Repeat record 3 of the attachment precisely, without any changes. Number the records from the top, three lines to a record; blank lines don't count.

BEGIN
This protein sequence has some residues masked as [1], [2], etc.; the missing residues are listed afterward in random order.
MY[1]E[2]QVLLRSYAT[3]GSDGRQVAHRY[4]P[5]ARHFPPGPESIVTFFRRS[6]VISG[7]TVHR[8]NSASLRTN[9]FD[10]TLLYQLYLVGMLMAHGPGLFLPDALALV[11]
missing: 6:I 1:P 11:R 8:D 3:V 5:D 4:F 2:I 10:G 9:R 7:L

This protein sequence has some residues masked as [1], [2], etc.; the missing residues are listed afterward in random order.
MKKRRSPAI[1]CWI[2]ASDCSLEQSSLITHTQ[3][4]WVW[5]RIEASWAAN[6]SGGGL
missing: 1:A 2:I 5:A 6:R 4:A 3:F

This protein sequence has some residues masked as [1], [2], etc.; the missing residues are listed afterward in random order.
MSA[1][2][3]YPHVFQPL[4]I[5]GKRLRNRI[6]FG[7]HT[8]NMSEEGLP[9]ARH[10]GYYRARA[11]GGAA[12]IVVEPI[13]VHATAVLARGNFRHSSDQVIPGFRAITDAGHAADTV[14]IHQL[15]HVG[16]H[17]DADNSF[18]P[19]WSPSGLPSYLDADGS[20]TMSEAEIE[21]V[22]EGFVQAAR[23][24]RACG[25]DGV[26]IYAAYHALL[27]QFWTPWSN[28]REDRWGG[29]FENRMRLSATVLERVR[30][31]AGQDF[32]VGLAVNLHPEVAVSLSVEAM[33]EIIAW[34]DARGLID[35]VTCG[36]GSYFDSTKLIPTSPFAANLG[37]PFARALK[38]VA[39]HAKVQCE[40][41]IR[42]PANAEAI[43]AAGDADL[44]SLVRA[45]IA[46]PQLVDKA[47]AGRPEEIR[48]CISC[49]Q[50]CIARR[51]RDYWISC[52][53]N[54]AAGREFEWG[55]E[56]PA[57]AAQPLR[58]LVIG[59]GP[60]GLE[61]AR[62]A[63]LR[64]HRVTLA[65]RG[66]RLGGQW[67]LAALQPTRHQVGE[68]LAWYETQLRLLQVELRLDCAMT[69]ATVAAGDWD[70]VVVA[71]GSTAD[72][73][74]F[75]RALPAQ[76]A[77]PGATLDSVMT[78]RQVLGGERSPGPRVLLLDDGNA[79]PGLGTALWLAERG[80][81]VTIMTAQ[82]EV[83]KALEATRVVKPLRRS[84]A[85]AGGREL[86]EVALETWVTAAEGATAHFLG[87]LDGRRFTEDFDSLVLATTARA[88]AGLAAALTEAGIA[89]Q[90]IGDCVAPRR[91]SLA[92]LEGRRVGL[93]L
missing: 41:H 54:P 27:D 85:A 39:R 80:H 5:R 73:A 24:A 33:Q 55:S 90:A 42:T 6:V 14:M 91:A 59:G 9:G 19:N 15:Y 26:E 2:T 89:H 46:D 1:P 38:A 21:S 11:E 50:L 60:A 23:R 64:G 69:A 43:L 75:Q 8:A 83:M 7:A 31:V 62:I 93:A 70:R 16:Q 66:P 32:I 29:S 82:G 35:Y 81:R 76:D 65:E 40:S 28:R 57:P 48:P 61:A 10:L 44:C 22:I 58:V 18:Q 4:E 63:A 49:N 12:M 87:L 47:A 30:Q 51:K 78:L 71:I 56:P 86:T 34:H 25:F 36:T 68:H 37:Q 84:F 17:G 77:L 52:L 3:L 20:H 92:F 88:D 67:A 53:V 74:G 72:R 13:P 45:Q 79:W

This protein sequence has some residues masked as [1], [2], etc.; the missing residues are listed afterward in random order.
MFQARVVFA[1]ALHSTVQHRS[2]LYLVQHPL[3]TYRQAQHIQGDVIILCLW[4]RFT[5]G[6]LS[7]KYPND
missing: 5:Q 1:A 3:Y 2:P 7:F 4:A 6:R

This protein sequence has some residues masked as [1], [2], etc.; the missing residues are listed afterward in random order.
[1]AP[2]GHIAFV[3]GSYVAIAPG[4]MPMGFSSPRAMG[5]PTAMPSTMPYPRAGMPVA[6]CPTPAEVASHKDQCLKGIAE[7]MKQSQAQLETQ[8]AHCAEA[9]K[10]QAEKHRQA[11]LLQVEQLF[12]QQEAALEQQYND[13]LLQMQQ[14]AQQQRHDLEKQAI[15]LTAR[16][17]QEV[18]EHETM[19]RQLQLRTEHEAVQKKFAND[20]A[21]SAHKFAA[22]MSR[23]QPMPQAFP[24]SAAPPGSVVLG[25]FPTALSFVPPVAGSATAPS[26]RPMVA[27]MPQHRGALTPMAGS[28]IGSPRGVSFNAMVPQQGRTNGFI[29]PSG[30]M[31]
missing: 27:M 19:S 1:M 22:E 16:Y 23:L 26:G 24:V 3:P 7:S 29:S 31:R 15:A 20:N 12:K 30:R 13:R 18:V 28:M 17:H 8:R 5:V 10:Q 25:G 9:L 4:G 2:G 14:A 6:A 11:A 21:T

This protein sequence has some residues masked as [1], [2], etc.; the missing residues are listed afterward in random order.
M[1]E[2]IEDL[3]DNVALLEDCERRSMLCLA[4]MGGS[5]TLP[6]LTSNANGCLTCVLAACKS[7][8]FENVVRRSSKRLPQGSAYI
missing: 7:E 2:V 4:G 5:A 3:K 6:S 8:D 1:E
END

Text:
This protein sequence has some residues masked as [1], [2], etc.; the missing residues are listed afterward in random order.
MSA[1][2][3]YPHVFQPL[4]I[5]GKRLRNRI[6]FG[7]HT[8]NMSEEGLP[9]ARH[10]GYYRARA[11]GGAA[12]IVVEPI[13]VHATAVLARGNFRHSSDQVIPGFRAITDAGHAADTV[14]IHQL[15]HVG[16]H[17]DADNSF[18]P[19]WSPSGLPSYLDADGS[20]TMSEAEIE[21]V[22]EGFVQAAR[23][24]RACG[25]DGV[26]IYAAYHALL[27]QFWTPWSN[28]REDRWGG[29]FENRMRLSATVLERVR[30][31]AGQDF[32]VGLAVNLHPEVAVSLSVEAM[33]EIIAW[34]DARGLID[35]VTCG[36]GSYFDSTKLIPTSPFAANLG[37]PFARALK[38]VA[39]HAKVQCE[40][41]IR[42]PANAEAI[43]AAGDADL[44]SLVRA[45]IA[46]PQLVDKA[47]AGRPEEIR[48]CISC[49]Q[50]CIARR[51]RDYWISC[52][53]N[54]AAGREFEWG[55]E[56]PA[57]AAQPLR[58]LVIG[59]GP[60]GLE[61]AR[62]A[63]LR[64]HRVTLA[65]RG[66]RLGGQW[67]LAALQPTRHQVGE[68]LAWYETQLRLLQVELRLDCAMT[69]ATVAAGDWD[70]VVVA[71]GSTAD[72][73][74]F[75]RALPAQ[76]A[77]PGATLDSVMT[78]RQVLGGERSPGPRVLLLDDGNA[79]PGLGTALWLAERG[80][81]VTIMTAQ[82]EV[83]KALEATRVVKPLRRS[84]A[85]AGGREL[86]EVALETWVTAAEGATAHFLG[87]LDGRRFTEDFDSLVLATTARA[88]AGLAAALTEAGIA[89]Q[90]IGDCVAPRR[91]SLA[92]LEGRRVGL[93]L
missing: 41:H 54:P 27:D 85:A 39:R 80:H 5:R 73:A 24:A 33:Q 55:S 90:A 42:T 6:V 14:M 91:A 59:G 9:G 19:N 15:Y 26:E 2:T 89:H 46:D 1:P 38:A 21:S 11:E 50:L 60:A 23:R 64:G 69:A 43:L 75:Q 8:A 83:M 7:A 31:V 62:I 93:A 70:R 16:Q 66:P 32:I 29:S 82:G 35:Y 81:R 76:D 65:E 40:S 28:R 57:P 48:P 61:A 10:L 44:C 22:I 58:V 18:Q 4:E 63:A 49:N 12:M 87:L 47:A 30:Q 51:K 78:L 71:I 56:P 86:T 34:H 25:F 36:T 68:H 37:Q 84:F 17:G 77:L 52:L 3:L 20:H 92:F 88:D 67:A 53:V 74:G 72:R 13:P 45:Q 79:W